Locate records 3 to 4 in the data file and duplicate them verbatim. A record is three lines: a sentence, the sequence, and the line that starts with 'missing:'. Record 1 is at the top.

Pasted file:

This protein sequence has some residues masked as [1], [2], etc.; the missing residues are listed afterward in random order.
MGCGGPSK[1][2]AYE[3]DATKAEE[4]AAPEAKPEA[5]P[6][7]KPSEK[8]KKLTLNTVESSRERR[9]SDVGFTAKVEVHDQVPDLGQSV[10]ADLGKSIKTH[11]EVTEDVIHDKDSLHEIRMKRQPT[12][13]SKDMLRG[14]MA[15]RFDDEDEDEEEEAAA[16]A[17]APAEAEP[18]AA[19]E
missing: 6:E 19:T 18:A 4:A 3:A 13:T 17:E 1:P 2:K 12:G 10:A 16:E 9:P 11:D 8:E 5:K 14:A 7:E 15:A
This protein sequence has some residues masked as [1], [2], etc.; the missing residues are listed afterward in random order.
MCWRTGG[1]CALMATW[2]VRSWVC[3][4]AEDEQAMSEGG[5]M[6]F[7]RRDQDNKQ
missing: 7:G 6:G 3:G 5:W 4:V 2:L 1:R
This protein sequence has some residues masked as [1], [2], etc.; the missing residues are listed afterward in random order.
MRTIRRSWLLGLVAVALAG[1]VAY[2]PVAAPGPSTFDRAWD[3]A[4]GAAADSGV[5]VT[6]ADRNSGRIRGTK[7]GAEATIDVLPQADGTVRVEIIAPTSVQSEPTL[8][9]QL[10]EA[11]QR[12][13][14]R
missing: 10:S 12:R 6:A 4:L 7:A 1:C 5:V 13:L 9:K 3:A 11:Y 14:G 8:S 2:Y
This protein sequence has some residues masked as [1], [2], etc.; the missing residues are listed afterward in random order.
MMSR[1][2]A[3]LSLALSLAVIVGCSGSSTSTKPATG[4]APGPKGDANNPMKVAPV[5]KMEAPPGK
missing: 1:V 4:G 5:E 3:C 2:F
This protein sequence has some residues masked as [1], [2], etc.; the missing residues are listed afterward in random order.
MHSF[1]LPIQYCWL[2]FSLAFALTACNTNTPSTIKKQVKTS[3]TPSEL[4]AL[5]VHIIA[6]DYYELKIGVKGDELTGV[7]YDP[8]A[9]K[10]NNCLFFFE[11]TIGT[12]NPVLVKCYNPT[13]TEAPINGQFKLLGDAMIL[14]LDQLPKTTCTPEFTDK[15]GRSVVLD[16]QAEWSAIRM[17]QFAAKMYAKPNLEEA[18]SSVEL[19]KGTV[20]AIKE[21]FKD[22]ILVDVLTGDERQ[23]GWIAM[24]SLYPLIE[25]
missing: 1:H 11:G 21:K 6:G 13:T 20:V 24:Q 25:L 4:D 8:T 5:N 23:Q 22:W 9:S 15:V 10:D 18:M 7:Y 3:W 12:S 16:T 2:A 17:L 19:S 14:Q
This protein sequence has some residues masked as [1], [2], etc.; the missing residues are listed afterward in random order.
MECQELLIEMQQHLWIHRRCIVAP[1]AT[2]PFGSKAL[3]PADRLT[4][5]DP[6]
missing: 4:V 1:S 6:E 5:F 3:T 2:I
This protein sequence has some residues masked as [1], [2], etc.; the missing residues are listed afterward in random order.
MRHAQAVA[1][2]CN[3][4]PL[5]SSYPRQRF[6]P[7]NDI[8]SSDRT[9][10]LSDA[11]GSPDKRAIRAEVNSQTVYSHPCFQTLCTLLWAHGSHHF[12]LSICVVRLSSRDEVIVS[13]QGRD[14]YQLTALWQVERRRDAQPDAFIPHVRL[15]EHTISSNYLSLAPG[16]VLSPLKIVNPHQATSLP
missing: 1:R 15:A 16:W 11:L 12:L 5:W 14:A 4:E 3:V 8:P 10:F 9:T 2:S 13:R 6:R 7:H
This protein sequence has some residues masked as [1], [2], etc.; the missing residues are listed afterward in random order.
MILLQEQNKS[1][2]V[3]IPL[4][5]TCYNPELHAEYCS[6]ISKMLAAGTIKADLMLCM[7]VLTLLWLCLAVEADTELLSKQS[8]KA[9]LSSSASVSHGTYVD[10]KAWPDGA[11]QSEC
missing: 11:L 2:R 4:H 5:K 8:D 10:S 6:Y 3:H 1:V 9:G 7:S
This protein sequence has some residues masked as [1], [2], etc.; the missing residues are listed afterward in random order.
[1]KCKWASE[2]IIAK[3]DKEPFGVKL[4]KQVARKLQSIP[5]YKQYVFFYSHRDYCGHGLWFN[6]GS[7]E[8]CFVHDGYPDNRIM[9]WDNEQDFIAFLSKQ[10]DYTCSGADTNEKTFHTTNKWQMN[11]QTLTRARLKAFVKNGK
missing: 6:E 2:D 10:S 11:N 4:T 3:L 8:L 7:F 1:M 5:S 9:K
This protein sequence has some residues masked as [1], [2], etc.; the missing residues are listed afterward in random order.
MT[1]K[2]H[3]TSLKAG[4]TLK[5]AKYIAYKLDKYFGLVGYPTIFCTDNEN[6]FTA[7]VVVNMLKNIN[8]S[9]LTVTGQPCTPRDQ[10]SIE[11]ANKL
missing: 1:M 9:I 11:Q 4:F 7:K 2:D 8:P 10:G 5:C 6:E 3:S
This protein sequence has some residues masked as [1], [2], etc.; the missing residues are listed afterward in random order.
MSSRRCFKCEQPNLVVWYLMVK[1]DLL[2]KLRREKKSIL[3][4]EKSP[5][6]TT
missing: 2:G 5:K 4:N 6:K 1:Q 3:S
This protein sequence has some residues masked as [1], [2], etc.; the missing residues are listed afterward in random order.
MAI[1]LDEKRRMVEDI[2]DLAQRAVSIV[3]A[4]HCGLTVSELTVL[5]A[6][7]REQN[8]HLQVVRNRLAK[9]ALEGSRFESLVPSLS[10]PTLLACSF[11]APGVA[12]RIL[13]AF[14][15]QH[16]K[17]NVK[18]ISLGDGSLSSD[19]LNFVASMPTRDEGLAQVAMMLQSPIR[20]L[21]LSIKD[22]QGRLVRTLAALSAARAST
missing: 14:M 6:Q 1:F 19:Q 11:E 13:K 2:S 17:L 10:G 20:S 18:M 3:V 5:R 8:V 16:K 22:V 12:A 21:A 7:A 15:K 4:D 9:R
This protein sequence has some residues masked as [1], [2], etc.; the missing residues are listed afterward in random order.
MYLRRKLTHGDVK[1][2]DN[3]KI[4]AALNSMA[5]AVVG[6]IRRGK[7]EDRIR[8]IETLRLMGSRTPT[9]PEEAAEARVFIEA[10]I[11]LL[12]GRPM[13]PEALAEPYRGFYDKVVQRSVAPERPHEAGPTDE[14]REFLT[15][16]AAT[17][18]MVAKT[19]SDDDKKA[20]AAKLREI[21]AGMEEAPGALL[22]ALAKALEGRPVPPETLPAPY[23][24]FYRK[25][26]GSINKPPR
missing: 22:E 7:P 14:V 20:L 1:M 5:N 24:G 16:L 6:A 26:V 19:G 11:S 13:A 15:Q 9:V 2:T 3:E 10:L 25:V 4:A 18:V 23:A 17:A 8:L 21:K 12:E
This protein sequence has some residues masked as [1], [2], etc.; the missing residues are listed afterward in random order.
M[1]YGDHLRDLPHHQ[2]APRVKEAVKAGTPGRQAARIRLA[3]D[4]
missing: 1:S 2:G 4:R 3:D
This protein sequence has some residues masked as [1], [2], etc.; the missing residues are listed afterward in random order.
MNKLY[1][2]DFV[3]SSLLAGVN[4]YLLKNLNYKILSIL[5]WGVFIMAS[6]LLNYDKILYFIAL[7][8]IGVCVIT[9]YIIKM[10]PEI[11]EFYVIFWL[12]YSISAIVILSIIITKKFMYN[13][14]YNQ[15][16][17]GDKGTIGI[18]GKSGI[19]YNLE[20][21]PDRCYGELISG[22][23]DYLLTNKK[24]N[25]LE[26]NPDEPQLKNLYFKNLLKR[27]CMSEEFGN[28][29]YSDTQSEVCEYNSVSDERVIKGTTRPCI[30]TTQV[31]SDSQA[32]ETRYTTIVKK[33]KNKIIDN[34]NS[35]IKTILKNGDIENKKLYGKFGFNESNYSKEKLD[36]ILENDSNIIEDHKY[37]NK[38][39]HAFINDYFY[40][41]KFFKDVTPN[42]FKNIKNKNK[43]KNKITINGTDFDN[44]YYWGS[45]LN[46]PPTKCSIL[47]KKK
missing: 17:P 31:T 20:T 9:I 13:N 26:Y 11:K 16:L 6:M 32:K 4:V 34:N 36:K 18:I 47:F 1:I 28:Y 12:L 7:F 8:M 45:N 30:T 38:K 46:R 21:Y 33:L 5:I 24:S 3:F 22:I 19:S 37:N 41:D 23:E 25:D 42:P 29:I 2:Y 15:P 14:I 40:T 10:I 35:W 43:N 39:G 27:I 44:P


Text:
This protein sequence has some residues masked as [1], [2], etc.; the missing residues are listed afterward in random order.
MRTIRRSWLLGLVAVALAG[1]VAY[2]PVAAPGPSTFDRAWD[3]A[4]GAAADSGV[5]VT[6]ADRNSGRIRGTK[7]GAEATIDVLPQADGTVRVEIIAPTSVQSEPTL[8][9]QL[10]EA[11]QR[12][13][14]R
missing: 10:S 12:R 6:A 4:L 7:A 1:C 5:V 13:L 9:K 3:A 11:Y 14:G 8:S 2:Y
This protein sequence has some residues masked as [1], [2], etc.; the missing residues are listed afterward in random order.
MMSR[1][2]A[3]LSLALSLAVIVGCSGSSTSTKPATG[4]APGPKGDANNPMKVAPV[5]KMEAPPGK
missing: 1:V 4:G 5:E 3:C 2:F